- The Washington Times - Saturday, June 3, 2006

NEW YORK.

With June’s arrival, hurricane season is here. Government forecasters expect eight to 10 hurricanes to tear across the Atlantic through Nov. 30; four to six could equal or exceed Category 3 strength. “The potential for hurricanes striking the U.S. is high,” National Oceanic and Atmospheric Administration chief Conrad Lautenbacher announced May 22.

Among the 28 cities University of Central Florida Professor Mark Johnson analyzed, the likeliest to face a hurricane is none other than America’s battered jewel — New Orleans.

Peter Cordani ponders this with a grim sense of deja vu. As America yet again stares down this cannon and watches its fuse burn, he wonders, “Why do we put up with this?” He explains, “We’re losing the battle against hurricanes. They are overtaking us. Half of Florida still has thousands of homes with blue-tarp roofs. There are dumpsters everywhere. New Orleans is still in shambles. Last year we got pummeled by four hurricanes,” Mr. Cordani adds. “It costs us billions to deal with this, so it’s worth a try to see if something could improve this situation.”

That “something” might be Dyn-O-Gel, an advanced polymer that Cordani’s company, Dyn-O-Mat, Inc., produces in Jupiter, Fla. (dynomat.com). Just as a similar substance makes diapers absorbent, Mr. Cordani hopes Dyn-O-Gel will decelerate or even derail hurricanes before they kill again.

Dyn-O-Gel swallows up to 1,500 times its weight in water. Mr. Cordani hopes to deploy aircraft to bombard incoming hurricanes with this substance. Chopping a slice from a swirling cyclone can cost it speed, momentum and energy and reduce its ferocity. On July 19, 2001, Mr. Cordani chartered a plane and released $40,000 worth of Dyn-O-Gel onto a thunderstorm east of Palm Beach, Fla. Local air-traffic controllers and a Miami TV station both said the storm clouds virtually vanished. They became a gel and dissolved harmlessly among the waves below, Mr. Cordani says.

“I have heard of plans that sound far more ridiculous, such as pouring things on the ocean’s surface,” Weather Channel hurricane expert Steve Lyons says. “Dyn-O-Mat’s intent is reasonable. They are not attempting to kill a hurricane, which would be impossible. If you could just weaken it a little bit and make it just a category weaker, maybe there’s some hope there. As a scientist, I am skeptical. But I would like to consider myself an optimist rather than a pessimist. I say go for it, if you have the money to try it. I hope they’re successful.”

Mr. Cordani seeks between $50 million and $100 million over three years to sic Dyn-O-Gel on incoming storms and scientifically evaluate the results. He has no desire, however, to surrender his company to venture capitalists, who, he says, demand full control in exchange for funding. Insurers, whom Mr. Cordani could save billions in claims, should wire Dyn-O-Mat millions — today. Though asked, none has.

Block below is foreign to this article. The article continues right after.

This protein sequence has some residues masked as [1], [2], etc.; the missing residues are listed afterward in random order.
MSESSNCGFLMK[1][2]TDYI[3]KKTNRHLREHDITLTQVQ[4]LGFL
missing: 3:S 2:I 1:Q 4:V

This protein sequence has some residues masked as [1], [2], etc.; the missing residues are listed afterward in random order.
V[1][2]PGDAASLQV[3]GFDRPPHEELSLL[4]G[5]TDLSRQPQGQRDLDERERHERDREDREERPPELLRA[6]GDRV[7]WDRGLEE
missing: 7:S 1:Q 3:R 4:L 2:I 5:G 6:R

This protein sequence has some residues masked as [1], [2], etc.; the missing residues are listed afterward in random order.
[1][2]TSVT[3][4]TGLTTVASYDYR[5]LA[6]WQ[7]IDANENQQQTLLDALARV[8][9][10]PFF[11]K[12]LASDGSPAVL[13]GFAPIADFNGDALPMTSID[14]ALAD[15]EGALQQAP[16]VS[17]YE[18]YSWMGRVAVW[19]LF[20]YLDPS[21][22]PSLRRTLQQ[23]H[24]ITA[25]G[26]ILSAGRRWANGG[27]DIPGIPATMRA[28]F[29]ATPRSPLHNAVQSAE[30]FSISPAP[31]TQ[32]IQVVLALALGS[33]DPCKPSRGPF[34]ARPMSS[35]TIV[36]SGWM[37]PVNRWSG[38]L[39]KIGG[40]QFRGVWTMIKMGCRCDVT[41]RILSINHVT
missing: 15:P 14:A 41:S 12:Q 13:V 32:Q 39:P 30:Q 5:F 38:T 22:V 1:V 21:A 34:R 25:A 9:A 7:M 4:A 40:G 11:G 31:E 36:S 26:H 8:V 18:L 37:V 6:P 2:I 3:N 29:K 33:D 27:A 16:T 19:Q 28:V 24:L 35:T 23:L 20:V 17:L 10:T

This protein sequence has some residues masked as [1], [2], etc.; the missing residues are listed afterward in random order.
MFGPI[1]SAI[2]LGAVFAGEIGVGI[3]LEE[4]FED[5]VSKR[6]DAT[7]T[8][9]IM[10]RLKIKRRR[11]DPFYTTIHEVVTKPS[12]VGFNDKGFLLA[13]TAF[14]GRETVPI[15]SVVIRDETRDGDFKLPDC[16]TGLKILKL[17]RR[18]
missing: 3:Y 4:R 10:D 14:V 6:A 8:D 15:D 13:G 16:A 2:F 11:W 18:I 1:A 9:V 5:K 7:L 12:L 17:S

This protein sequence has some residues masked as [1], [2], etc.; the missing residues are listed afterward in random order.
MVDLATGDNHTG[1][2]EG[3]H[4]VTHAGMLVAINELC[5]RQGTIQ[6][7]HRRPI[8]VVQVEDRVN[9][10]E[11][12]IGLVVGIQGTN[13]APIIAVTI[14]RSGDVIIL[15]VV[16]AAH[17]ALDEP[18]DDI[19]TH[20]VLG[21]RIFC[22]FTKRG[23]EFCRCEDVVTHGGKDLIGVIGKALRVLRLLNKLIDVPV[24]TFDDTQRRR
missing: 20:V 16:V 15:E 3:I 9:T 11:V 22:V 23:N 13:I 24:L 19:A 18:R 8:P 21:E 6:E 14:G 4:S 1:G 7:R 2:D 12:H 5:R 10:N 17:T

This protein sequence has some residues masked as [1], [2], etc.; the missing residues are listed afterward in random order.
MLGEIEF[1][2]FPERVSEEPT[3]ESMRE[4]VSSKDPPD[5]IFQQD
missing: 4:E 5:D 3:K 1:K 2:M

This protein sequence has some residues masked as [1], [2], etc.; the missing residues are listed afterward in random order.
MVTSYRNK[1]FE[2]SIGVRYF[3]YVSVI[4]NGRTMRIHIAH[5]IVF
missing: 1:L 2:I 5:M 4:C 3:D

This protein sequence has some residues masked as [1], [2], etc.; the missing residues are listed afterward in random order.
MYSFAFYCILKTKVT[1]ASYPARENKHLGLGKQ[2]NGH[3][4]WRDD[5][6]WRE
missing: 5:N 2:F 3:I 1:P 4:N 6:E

To preclude another $88.8 billion in hurricane relief, as it already has spent since Katrina, Congress should authorize up to $100 million over three years for hurricane-modification research, including Dyn-O-Mat’s plan. It should finance this by junking a $700 million earmark to reroute publicly a Mississippi railroad that CSX Corp. rebuilt privately for $250 million after Katrina. Mississippi’s Republican senators, Thad Cochran and Trent Lott, hope to replace this railway with a road to link Gulf Coast casinos and condos. Taxpayers would save $600 million on this tomfoolery while devoting $100 million to investigate whether Dyn-O-Mat can deliver on its cost-cutting, property-protecting, lifesaving potential.

This comparatively modest sum could advance America’s general welfare far more than pointless bridges, the Sen. Robert C. Byrd Hardwood Technologies Center, or any of the 13,997 pork barrel projects that Citizens Against Government Waste calculates cost taxpayers $27.3 billion last fiscal year alone.

At least Mr. Cordani focuses on the big picture. His office walls feature dozens of newspaper banners from the 2005 hurricane season. Remembering last year’s pandemonium keeps him motivated. “New Orleans emptying,” a headline reads. “DEVASTATED,” screams another. “Only dead remain,” mourns one more. “This gives me my energy,” Mr. Cordani says. “This gives me my drive, when I see what these people have gone through.”

Someday soon, one hopes, Peter Cordani will affix happier headlines to his wall. Why not this one? “High-tech powder tames hurricane. Thousands spared.”

Deroy Murdock is a columnist with the Scripps Howard News Service and a senior fellow with the Atlas Economic Research Foundation in Arlington, Va.


Copyright © 2018 The Washington Times, LLC. Click here for reprint permission.

The Washington Times Comment Policy

The Washington Times welcomes your comments on Spot.im, our third-party provider. Please read our Comment Policy before commenting.

 

Click to Read More and View Comments

Click to Hide